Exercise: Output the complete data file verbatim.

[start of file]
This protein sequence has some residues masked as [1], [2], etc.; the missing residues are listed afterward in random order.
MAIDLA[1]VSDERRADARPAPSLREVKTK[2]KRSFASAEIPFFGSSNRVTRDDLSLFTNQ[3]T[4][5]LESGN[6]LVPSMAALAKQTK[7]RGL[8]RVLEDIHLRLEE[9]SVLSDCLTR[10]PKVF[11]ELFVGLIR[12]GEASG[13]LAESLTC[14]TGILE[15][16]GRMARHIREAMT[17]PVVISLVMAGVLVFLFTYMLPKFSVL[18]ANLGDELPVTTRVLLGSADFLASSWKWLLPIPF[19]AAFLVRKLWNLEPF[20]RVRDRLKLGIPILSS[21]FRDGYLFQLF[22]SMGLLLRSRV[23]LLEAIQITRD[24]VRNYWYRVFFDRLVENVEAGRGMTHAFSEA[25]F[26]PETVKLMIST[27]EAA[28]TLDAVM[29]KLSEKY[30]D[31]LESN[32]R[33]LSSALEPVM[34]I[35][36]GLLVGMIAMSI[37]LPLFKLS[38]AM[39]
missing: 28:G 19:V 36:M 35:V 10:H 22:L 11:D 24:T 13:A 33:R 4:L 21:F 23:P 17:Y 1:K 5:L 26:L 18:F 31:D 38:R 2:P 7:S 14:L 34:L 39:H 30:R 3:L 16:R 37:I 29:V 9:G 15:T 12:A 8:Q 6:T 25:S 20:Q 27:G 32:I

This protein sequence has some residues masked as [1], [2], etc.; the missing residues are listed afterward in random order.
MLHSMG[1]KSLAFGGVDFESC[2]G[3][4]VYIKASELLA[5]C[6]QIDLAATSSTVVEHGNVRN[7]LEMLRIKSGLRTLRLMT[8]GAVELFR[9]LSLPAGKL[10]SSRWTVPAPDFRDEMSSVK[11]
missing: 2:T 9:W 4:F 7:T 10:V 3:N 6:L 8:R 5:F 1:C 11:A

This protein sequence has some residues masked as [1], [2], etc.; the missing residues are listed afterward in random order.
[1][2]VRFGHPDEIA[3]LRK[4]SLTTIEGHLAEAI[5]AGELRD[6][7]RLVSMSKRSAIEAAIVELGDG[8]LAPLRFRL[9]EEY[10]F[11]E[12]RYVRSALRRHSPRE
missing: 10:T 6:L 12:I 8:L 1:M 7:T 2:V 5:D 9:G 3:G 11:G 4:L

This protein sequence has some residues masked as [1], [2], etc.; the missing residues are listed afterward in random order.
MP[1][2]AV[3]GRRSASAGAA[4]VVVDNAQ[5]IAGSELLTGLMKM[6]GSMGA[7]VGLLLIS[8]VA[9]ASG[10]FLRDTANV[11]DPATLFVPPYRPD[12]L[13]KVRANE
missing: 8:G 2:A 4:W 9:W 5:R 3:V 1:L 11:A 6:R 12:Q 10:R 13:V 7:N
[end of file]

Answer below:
This protein sequence has some residues masked as [1], [2], etc.; the missing residues are listed afterward in random order.
MAIDLA[1]VSDERRADARPAPSLREVKTK[2]KRSFASAEIPFFGSSNRVTRDDLSLFTNQ[3]T[4][5]LESGN[6]LVPSMAALAKQTK[7]RGL[8]RVLEDIHLRLEE[9]SVLSDCLTR[10]PKVF[11]ELFVGLIR[12]GEASG[13]LAESLTC[14]TGILE[15][16]GRMARHIREAMT[17]PVVISLVMAGVLVFLFTYMLPKFSVL[18]ANLGDELPVTTRVLLGSADFLASSWKWLLPIPF[19]AAFLVRKLWNLEPF[20]RVRDRLKLGIPILSS[21]FRDGYLFQLF[22]SMGLLLRSRV[23]LLEAIQITRD[24]VRNYWYRVFFDRLVENVEAGRGMTHAFSEA[25]F[26]PETVKLMIST[27]EAA[28]TLDAVM[29]KLSEKY[30]D[31]LESN[32]R[33]LSSALEPVM[34]I[35][36]GLLVGMIAMSI[37]LPLFKLS[38]AM[39]
missing: 28:G 19:V 36:M 35:V 10:H 22:L 11:D 24:T 13:A 33:R 4:L 21:F 23:P 17:Y 1:K 5:L 26:L 18:F 31:D 38:R 2:P 7:S 14:L 34:L 39:H 30:R 3:L 16:R 37:I 29:V 9:G 15:T 12:A 8:Q 6:T 25:S 20:Q 27:G 32:I

This protein sequence has some residues masked as [1], [2], etc.; the missing residues are listed afterward in random order.
MLHSMG[1]KSLAFGGVDFESC[2]G[3][4]VYIKASELLA[5]C[6]QIDLAATSSTVVEHGNVRN[7]LEMLRIKSGLRTLRLMT[8]GAVELFR[9]LSLPAGKL[10]SSRWTVPAPDFRDEMSSVK[11]
missing: 2:T 9:W 4:F 7:T 10:V 3:N 6:L 8:R 5:F 1:C 11:A

This protein sequence has some residues masked as [1], [2], etc.; the missing residues are listed afterward in random order.
[1][2]VRFGHPDEIA[3]LRK[4]SLTTIEGHLAEAI[5]AGELRD[6][7]RLVSMSKRSAIEAAIVELGDG[8]LAPLRFRL[9]EEY[10]F[11]E[12]RYVRSALRRHSPRE
missing: 10:T 6:L 12:I 8:L 1:M 7:T 2:V 5:D 9:G 3:G 11:G 4:L

This protein sequence has some residues masked as [1], [2], etc.; the missing residues are listed afterward in random order.
MP[1][2]AV[3]GRRSASAGAA[4]VVVDNAQ[5]IAGSELLTGLMKM[6]GSMGA[7]VGLLLIS[8]VA[9]ASG[10]FLRDTANV[11]DPATLFVPPYRPD[12]L[13]KVRANE
missing: 8:G 2:A 4:W 9:W 5:R 3:V 1:L 11:A 6:R 12:Q 10:R 13:V 7:N